The basic structure of your brain is established before you are born. But neurogenesis—the birth of new neuronal cells—can happen throughout your life. One way to boost brain growth? Having sex

Researchers at McGill University, Canada, set out to determine if sex, specifically penile-vaginal intercourse, was related to memory function in healthy female college students, and to what degree. 

In a 2017 study published in Archives of Sexual Behavior, researchers asked 78 heterosexual women aged 18 to 29 years to self-report how often they had penile-vaginal intercourse, and to complete a computerized memory test consisting of abstract words and neutral faces. Their results showed that young women who engage in frequent intercourse had an easier time remembering abstract words, but not faces, than their less sexually active counterparts. 

How does sex improve memory?

Animal studies have found that the frequency of penile-vaginal intercourse is helpful in improving cognitive function by increasing neurogenesis in the hippocampus, an area of the brain involved in learning and memory.  

Additionally, other animal studies have established that aerobic exercise, like running, has been shown to boost neurogenesis as well. The McGill researchers speculated that sex could be considered a form of exercise, so it should also have the same effect and improve memory function and the ability to learn in humans. 

The relationship between sex and the hippocampus 

This is significant because specifically, memory for words depends mostly on the hippocampus, but memory for faces relies on structures surrounding the hippocampus—not the hippocampus directly.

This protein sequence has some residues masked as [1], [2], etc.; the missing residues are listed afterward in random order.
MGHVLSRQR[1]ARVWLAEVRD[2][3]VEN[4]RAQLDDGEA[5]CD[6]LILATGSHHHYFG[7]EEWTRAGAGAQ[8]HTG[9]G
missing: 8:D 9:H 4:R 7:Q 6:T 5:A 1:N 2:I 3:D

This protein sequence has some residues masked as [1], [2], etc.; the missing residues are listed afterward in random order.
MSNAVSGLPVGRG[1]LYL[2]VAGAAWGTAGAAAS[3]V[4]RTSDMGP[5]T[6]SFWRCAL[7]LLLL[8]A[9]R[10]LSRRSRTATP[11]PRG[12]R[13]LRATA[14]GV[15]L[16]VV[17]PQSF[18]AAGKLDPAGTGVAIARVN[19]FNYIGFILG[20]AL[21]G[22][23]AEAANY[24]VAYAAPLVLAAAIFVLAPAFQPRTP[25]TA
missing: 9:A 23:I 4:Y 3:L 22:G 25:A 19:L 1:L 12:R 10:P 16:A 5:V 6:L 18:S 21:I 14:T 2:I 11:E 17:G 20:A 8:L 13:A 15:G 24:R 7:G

Because of this, the researchers in the McGill University study concluded that their results were also specific for memory dependent on the hippocampus, suggesting that neurogenesis is higher in those women who have penile-vaginal intercourse more often, similar to the previous animal research. 

Read more: 10 must-try sex toys for yourself or with a partner

Sex protects your brain against stress, anxiety and depression

Chronic stress has been shown to be one of the strongest inhibitors of memory and neurogenesis in the hippocampus. The more stress you have, the more it blunts neurogenesis. The good news is that having sex can counteract those suppressive effects.  

Other studies have demonstrated that penile-vaginal intercourse can reduce levels of anxiety as well. Women have reported experiencing lower levels of anxiety symptoms the day after engaging in sex than when they did not have sex the previous day. In combination, these studies prompted researchers to propose that women who engage in more frequent sex benefit from higher rates of neurogenesis, thanks to decreased levels of stress and anxiety.

Depression has also been associated with impaired neurogenesis and impaired memory function. And lo and behold, having sex is also associated with decreased symptoms of depression.

Considering these findings, the researchers at McGill believe that if engaging in more frequent sex lowers stress levels and symptoms of anxiety and depression, this could result in more brain cells being created due to increased neurogenesis in the hippocampus, with improved memory function as the prize.

However, future studies are necessary to determine how the mechanisms behind these observations work together, and how different forms of sexual activity beyond penile-vaginal intercourse relate to brain function, too. But the evidence stacks up to show there are certain benefits to having sex on the brain (pun very much intended). 


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